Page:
Universal Overtime Pay: Pro-Family Labor Legislation Whose Time Has Come
Time was that only an elite few didn't get paid time and a half after forty hours. Executives and professionals were salaried and didn't get paid overtime, but fifty or sixty years ago, those groups still constituted a small elite.
Nowadays, though, many millions of American workers are excluded from overtime pay, and the GOP would of course like to strip those protections from even more of us.
The Dems have been strictly playing defense on this one in recent years. Why not use this issue to go on the attack? Why not fight for overtime pay for practically everyone? I think it would be a big winner for two reasons: money, and family values.
The money issue is pretty simple: it would be like the minimum wage hike, only for the rest of us. There are tens of millions of Americans who are excluded from overtime pay because they are professional, administrative, or supervisory workers.
Practically all the non-secretarial denizens of Cubicle World are already professionals, and there are more of us all the time. We aren't any sort of elite anymore; we're just the line workers in the knowledge economy. But the Labor Department has changed the rules so that even a lot of non-degreed folks are 'professionals' under the regs. And many blue-collar workers are now exempt 'supervisors' even though they work side-by-side with those they supervise.
Well, nuts to that: it's time to give everyone a raise. No more free overtime!
What I suggest as part of a Dem agenda is this: mandatory time-and-a-half for everyone earning under some fairly high threshold, like $75,000. Exemptions only for part owners of a closely-held company, and teachers who get a couple months off every summer.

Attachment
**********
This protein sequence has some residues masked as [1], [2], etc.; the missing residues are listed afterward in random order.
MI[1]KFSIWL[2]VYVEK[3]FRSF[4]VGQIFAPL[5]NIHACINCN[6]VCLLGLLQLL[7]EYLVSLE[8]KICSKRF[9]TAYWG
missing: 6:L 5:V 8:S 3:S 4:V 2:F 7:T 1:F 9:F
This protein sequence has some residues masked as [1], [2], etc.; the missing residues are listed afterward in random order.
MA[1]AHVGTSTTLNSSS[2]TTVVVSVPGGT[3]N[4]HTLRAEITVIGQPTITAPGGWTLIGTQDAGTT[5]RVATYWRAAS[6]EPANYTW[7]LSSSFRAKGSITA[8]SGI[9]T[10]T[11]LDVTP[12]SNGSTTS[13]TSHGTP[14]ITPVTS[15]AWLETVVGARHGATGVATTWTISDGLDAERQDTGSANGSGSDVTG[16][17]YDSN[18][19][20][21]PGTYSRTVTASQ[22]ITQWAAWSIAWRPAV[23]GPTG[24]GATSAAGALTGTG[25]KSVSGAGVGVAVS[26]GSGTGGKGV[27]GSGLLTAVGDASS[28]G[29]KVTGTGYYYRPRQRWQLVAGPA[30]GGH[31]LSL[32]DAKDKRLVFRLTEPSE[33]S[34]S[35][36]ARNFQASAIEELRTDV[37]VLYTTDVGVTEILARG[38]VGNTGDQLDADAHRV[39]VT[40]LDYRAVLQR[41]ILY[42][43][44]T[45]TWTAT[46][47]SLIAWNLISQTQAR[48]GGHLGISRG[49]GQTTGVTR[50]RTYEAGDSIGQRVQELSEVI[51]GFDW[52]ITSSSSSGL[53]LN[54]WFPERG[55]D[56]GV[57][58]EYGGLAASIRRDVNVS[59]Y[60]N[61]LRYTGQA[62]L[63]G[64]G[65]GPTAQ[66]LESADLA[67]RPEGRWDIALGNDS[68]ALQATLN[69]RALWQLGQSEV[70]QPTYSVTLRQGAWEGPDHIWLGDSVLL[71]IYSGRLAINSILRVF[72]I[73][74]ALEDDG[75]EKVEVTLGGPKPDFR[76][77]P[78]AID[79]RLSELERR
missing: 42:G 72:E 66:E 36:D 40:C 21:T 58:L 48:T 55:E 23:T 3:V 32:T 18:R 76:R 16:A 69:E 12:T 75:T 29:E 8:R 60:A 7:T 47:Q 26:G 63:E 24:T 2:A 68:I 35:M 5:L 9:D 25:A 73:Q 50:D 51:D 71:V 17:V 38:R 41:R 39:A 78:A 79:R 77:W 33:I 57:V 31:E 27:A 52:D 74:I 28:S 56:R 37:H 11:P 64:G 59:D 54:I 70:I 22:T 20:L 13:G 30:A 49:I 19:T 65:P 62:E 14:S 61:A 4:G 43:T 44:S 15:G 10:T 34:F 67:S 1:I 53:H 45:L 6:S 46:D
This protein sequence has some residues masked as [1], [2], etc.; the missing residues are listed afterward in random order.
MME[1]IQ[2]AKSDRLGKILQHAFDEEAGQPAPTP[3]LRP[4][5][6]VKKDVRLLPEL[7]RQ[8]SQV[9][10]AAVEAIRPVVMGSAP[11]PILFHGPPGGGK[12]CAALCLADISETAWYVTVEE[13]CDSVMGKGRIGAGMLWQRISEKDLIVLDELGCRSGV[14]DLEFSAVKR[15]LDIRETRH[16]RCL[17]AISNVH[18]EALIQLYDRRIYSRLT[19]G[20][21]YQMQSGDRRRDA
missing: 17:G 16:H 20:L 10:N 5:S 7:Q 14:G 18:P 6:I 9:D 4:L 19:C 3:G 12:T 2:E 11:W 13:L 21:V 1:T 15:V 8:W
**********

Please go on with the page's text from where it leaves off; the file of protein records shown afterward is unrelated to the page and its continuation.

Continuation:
AND under my proposal, those making between $75,000 and $300,000 would get paid the OT rate of someone earning a $75,000 base salary. So you wouldn't lose your OT pay when you got a raise from $74,999 to $75,001. The value of that OT pay to you would gradually diminish as your base salary climbed into six figures, but it would still be there. Someone with a base salary of $112,500 would effectively get paid the same for overtime hours as for regular hours; someone making $225,000, half as much for overtime as for regular time. But there would be a cost to the employer to keep almost any worker working late.
And that's where the 'family values' part comes in: if an employee's overtime isn't a free resource, employers won't use it nearly as often. And this will make it a lot easier for working parents to juggle work and home, because work won't arbitrarily expand into evening and weekend hours, now that those hours aren't free. Most households with children don't have a stay-at-home parent, and if we're to consider child-rearing important in this country, then we must insist that employers not have the right to pull parents away from their children without even having to pay for the privilege.
So this would be good for workers' incomes, and it would be good for families. What's not to like? I think the Dems should run on this issue this fall, as a companion piece to a minimum-wage hike.
The min-wage hike and universal overtime: something for the working poor, and something for the rest of us, too.